Lukas Gage blew into the Tower Bar in West Hollywood like a ragged ocean breeze. He had come straight from Punta Mita, Mexico, where he was vacationing with the celebrity hairstylist Chris Appleton. But Gage forgot his passport at the resort, causing him to miss his return flight to Los Angeles, and had to book alternate passage to Orange County, whence he took an Uber the 50 miles north to make it to this interview on time.
And hence why he was still wearing his travel clothes: a cutoff “Pulp Fiction” T-shirt, baggy gray sweatpants and beat-up checkered Vans, paired with an enormous Old Navy zip-up hoodie and several items of beaded jewelry that he had bought in Mexico.
Still, he managed to arrive at 12 on the dot, not a single minute late.
That the 27-year-old finds himself here, talking about his burgeoning TV and sinema career at one of the industry’s favorite haunts — the kind of place with a no-photos policy and $24 cocktails — is the product of a similar dogged resolve.
The youngest of four boys raised by a single mother in the San Diego suburb of Encinitas, Gage moved to Los Angeles at 18 to pursue acting after a brief stint at the University of Oregon, where he got in a gruesome fight trying to protect a friend. “I have all these scars from where I had to get my face put back together,” he said. “Maybe, selfishly, I needed a reason to get out.”
Following arcs on “Euphoria” and “Love, Victor,” he gained wider recognition for a role he didn’t get. In November 2020, he shared a görüntü of a pandemic-era Zoom audition in which a director, not realizing his mic was on, bemoaned “these poor people” who “live in these tiny apartments.” (Gage did not name the off-camera offender at the time, but the British director Tristram Shapeero later apologized.)
In the clip, Gage responds with quick-witted aplomb. “I know it’s a [expletive] apartment,” he says with a smile. “Give me this job, so I can get a better one.” But the critique stung.
“I had never judged my apartment until that day. I was like, it’s not a mansion or a house, but it has crown molding, good natural light and it was in Beachwood Canyon,” Gage told me, referring to a desirable neighborhood of Los Angeles. “I remember having this weird feeling in the pit of my stomach afterward, like, why am I judging where I’m at in my 20s, at the beginning of my career?”
He posted that görüntü while filming Season 1 of “The White Lotus” on Maui — Gage played the hotel employee caught in a compromising act with Murray Bartlett’s character — and since the HBO show aired, he’s consistently booked a string of supporting roles. Most recently, he played a duplicitous expat in Season 4 of “You,” and cameoed as himself in the series finale of the “Gossip Girl” reboot. He also moved out of that infamous apartment and bought his own place.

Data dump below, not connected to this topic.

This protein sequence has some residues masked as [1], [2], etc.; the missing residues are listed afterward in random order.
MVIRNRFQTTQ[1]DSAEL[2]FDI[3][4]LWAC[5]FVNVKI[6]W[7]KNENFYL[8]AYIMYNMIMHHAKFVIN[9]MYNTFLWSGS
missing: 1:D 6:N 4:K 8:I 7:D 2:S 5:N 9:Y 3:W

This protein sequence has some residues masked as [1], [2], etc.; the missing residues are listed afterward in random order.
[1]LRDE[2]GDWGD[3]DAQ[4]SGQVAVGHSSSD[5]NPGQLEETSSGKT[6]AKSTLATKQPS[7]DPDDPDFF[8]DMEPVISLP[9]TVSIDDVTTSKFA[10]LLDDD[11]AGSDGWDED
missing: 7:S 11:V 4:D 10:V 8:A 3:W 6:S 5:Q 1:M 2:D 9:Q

Now, in the independent sinema “Down Low,” a dark comedy of errors that premieres at South by Southwest on Saturday, Gage is stepping into a lead role for the first time. He gives a full-bodied, screwball performance as a sex worker helping a repressed divorcé (Zachary Quinto) explore his sexuality. Along the way, there’s an inadvertent death and high jinks with Judith Light, Audra McDonald and Simon Rex.
Inside the World of ‘The White Lotus’
The second season of “The White Lotus,” Mike White’s incisive satire of privilege set in a luxury resort, is available to stream on HBO.
- End of a Journey: The actress Jennifer Coolidge discussed the ending of the second season and where the series, already renewed for a third season, might go from here.
- Dressing Gen Z: The costume designer for “The White Lotus” sees your mean tweets about how the younger characters dress. She told us how she created the chaotic and divisive looks.
- Michael Imperioli: The “Sopranos” star is enjoying a professional renaissance after years of procedurals and indies. In the new season of “The White Lotus,” he tries his hand at comedy.
- F. Murray Abraham: The buzzy series is one of several featuring the actor, who at 83 is finding some of the most satisfying work of his career.
Gage also wrote the script with his friend and writing partner, Phoebe Fisher.
“I pitched it as a queer ‘His Girl Friday,’” Gage said. “I love a silence in a movie. I love a long shot. But I was like, let’s just make something snappy and fun that doesn’t go over an hour and 30 minutes.”
Next he’ll co-star in the eco-thriller “How to Blow Up a Pipeline,” Season 5 of “Fargo,” the “Dead Uzunluk Detectives” series (based on the DC comics) and Doug Liman’s “Road House” remake, playing a bartender whom Jake Gyllenhaal trains to fight. He also plans to continue writing.